In one of his final TV interviews before his death on January 9, the late Bob Saget shared how humor helped him through his grief after the death of his older sister in 1994. Taped on December 6, Saget talked with CBS News’ chief medical correspondent Dr. Jon LaPook about the role of humor and comedy in dealing with the loss.
“It was a defense mechanism, and it truly helped me survive,” Saget said. “And it helped me keep me mentally alive, rather than letting it destroy me.”
Saget’s sister, Gay Saget, died at the age of 47 from scleroderma, a rare autoimmune disease which affects the connective tissue.
“It was a three-to-four year process, and she was gone. And I couldn’t bear it,” Saget told LaPook in December. “I can’t get the images of the end of her life out of my head, ever.”
“We were all in the room when she let out her last breath,” Saget continued. “And it, I don’t know how to explain it, but it felt like, I mean, I’m going to go all ‘woo woo’ here, but it felt like the soul going past us, literally felt it. I felt my hair kind of move. You know, and being an actor, that’s a very important thing if your hair gets out of place.”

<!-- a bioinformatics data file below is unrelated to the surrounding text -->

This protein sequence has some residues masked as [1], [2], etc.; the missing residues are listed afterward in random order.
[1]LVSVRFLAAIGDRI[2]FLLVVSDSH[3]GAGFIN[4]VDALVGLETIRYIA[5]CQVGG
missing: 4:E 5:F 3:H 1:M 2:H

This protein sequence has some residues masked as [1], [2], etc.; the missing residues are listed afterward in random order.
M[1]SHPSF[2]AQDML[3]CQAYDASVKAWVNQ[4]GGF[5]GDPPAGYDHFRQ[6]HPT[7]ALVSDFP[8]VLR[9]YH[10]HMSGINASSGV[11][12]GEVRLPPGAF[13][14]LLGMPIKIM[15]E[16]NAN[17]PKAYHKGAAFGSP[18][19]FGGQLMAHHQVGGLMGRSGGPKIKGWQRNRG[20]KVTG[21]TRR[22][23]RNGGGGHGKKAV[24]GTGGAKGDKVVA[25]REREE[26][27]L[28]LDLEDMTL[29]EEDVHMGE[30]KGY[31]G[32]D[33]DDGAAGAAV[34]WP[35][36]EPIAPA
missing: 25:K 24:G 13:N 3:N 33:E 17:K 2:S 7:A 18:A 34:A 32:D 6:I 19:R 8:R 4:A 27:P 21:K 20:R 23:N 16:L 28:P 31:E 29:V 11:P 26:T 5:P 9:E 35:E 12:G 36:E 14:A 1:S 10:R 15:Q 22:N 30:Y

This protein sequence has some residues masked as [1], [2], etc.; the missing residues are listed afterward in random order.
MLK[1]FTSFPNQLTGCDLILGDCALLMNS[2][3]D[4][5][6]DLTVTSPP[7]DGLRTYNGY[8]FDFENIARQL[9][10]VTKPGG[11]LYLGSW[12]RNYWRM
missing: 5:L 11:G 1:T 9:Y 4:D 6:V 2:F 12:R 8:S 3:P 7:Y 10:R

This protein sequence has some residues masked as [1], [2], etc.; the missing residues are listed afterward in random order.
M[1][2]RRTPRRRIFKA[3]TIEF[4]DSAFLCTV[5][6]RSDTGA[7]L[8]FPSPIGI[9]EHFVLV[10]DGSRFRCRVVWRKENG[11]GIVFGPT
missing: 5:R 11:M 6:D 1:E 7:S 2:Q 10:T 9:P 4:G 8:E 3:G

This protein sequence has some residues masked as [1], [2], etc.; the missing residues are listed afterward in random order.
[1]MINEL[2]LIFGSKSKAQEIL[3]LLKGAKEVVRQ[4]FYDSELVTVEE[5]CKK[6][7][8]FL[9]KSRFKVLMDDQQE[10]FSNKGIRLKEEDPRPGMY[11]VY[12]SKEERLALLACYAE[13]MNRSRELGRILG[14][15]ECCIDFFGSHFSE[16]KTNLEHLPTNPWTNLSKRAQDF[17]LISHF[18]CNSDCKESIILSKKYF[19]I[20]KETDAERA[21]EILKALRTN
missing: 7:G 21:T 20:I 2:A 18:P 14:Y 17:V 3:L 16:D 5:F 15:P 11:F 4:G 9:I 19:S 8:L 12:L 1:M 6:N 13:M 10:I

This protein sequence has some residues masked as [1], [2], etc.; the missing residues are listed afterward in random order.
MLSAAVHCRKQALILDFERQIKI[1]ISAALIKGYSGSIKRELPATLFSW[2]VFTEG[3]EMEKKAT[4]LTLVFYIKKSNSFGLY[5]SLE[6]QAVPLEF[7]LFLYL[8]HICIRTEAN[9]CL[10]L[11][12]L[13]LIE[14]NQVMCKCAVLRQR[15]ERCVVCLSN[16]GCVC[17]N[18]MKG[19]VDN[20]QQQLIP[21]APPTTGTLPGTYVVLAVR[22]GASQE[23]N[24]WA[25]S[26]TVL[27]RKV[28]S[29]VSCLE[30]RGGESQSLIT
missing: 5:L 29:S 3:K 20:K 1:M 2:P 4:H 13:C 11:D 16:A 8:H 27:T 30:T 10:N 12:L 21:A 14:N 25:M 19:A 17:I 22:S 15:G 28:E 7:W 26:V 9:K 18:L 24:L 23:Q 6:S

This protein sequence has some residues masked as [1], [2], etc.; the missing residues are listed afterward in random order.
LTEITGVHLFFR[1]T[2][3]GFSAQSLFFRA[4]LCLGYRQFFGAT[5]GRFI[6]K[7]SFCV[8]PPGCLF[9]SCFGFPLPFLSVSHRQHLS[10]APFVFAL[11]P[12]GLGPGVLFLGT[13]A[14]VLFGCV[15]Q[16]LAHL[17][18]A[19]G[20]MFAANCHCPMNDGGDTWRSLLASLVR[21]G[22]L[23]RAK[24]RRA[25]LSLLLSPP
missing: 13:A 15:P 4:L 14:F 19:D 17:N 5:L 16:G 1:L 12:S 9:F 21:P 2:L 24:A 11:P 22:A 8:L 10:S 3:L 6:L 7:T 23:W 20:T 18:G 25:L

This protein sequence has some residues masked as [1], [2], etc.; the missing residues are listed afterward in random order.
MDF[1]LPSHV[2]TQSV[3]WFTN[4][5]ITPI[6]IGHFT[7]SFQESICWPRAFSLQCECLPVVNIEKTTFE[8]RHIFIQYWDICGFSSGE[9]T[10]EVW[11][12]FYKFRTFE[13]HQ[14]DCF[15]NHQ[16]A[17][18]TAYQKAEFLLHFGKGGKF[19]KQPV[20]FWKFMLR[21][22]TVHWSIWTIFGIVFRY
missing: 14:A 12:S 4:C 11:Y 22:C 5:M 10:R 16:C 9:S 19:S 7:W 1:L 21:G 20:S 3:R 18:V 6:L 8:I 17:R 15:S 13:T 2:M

It’s here, that Saget’s sense of humor stepped in—and not just for him, but for his whole family.
“Humor is the only way my family survived,” he said. “It’s so healthy to laugh, and I’m out there doing it and I know it’s healing for people.”
In the interview, Saget also dives into his work, following his sister’s death, to raise awareness of the disease and $26 million for the Scleroderma Research Foundation. He also became a board member of the foundation after his sister’s passing.
“For me, it’s an homage to her. And somehow telling her that her life had a real purpose,” Saget said. “I have a lot to live up to. I feel like, to really do her justice, is to really make huge strides in the next decade or two and to really help these sweet, innocent victims with this disease.”